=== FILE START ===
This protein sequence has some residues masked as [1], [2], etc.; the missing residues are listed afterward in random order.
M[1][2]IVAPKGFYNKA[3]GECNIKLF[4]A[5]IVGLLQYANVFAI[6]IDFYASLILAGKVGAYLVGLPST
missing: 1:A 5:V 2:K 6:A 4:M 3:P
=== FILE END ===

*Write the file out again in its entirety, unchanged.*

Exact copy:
This protein sequence has some residues masked as [1], [2], etc.; the missing residues are listed afterward in random order.
M[1][2]IVAPKGFYNKA[3]GECNIKLF[4]A[5]IVGLLQYANVFAI[6]IDFYASLILAGKVGAYLVGLPST
missing: 1:A 5:V 2:K 6:A 4:M 3:P